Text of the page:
Freshwater pearls, the gems of inland waterways, are begotten of irritation. Pearls form from the secretions a freshwater mollusk exudes when an irritant enters its interior domain.
This answers one of the most frequently asked questions about pearls. Freshwater pearl production, however, is not that simple.
Something as small as a grain of sand is irritating enough to make a mollusk produce a pearl. But that kind of natural occurrence is rare compared to the purposeful seeding of mollusks with beads to produce pearls.
Whether the irritant got in there accidentally or whether a person put it in there on purpose, the mollusk protects itself by coating the offending irritant with a smoothing saliva called nacre. Layers upon layers of nacre build up and one day, voila, you’ve got a pearl.
The specific techniques for cultivating freshwater pearls remain a mystery among the many trade secrets of the pearl farm producers. Pearl production in China is the largest in the world.
Generally speaking, two cultivation methods are known: bead nucleated and non-bead nucleated. Whatever the cultivation method, all freshwater pearls are made by mollusks. All freshwater pearls, whether nucleated with seed beads or not, are cultured pearls. Yes, freshwater pearls are cultured pearls.
Most freshwater pearl production is not bead-nucleated. Instead, a piece of fleshy mantle from a donor mollusk is inserted into the producing mussel. The secretions seek to surround the still irritating substance and continues anywhere from 18 months to 6 years. The result is a pearl of a size proportional to the cultivating period.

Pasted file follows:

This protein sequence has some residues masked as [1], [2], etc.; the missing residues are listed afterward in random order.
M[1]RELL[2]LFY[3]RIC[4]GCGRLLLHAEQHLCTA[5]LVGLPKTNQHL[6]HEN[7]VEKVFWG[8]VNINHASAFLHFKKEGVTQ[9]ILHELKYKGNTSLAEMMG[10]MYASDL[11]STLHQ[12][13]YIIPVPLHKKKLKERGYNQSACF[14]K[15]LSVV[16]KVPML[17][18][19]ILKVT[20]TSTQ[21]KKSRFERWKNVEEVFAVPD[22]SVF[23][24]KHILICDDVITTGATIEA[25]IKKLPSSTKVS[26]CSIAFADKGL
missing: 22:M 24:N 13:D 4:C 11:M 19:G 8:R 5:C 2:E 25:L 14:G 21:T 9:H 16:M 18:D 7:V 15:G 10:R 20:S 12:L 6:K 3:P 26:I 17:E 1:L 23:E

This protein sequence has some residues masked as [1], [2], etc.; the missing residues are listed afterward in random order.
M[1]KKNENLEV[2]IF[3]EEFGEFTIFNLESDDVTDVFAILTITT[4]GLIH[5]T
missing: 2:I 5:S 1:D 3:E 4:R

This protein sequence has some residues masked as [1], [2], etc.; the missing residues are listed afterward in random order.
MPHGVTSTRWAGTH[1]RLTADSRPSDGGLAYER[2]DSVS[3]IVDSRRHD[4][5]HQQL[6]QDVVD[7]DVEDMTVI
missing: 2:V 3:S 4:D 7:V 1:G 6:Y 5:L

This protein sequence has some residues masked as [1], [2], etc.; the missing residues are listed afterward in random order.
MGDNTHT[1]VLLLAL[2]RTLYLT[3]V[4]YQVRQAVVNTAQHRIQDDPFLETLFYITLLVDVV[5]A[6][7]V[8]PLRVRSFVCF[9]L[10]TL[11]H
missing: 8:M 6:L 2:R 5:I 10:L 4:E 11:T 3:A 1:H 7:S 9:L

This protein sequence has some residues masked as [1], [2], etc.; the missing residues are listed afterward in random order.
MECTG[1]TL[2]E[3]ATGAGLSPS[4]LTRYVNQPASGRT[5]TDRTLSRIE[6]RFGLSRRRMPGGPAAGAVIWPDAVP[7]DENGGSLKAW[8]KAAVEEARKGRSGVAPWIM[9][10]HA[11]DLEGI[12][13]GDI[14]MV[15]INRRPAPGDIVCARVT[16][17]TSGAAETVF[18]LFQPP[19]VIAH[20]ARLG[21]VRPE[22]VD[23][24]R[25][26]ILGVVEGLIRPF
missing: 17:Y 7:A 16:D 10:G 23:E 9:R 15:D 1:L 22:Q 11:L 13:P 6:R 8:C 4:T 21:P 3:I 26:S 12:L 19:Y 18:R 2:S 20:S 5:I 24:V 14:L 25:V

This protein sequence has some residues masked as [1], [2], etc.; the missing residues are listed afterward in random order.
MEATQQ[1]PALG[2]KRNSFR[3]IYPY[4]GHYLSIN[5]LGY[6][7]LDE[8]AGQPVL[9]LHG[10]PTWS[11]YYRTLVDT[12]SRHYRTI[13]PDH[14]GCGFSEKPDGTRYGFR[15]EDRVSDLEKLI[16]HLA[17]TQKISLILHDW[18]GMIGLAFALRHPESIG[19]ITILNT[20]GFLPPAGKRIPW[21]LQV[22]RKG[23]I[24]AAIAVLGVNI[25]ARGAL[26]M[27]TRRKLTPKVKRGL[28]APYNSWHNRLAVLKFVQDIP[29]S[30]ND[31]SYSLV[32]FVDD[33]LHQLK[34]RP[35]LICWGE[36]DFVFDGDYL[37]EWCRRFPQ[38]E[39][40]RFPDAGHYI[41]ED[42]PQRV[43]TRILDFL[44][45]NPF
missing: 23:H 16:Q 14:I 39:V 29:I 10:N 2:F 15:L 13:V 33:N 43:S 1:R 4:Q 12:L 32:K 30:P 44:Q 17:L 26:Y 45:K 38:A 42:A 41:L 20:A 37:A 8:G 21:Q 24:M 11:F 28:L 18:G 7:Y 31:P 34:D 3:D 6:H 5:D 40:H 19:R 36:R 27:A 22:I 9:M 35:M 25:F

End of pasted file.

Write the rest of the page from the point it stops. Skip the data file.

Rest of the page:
Such non-bead-nucleated pearls are solid pearl nacre on the inside. The longer the period, the larger is the pearl … or pearls. A freshwater mussel can be nucleated to produce 20 or more pearls per cultivation period. And that’s why freshwater pearls are more abundant, hence less expensive, than their saltwater cousins, which produce but one pearl at a time.
Bead nucleation in many shapes
Bead-nucleated freshwater pearls are produced by the technique implied in the term. A bead is inserted into the mollusk serving as the nucleus around which layers of nacre build up. The bead is made of mother-of-pearl or similar shell-like substance, and it’s usually spherical of one size or another.
It was found that the nucleating bead could be any shape and still irritate the mollusk enough to nacre it over. This gave rise to the production of freshwater pearls in the myriad shapes we see today, including Xs, crosses, needles, stars, triangles, squares, popcorn, bi-lobes, petals, coins, and near-rounds such as ovals, potatoes, baroque, oblongs, cones, and teardrops, among others.
Current day freshwater pearls are bound only by the imaginative shape of the nucleating bead and the creative people who carved the bead. Pearl farm production methods then prompted a clam to coat it with its organic luster.
Whatever its color, size, or shape, know that freshwater pearls are made by mollusks and not by men or machines.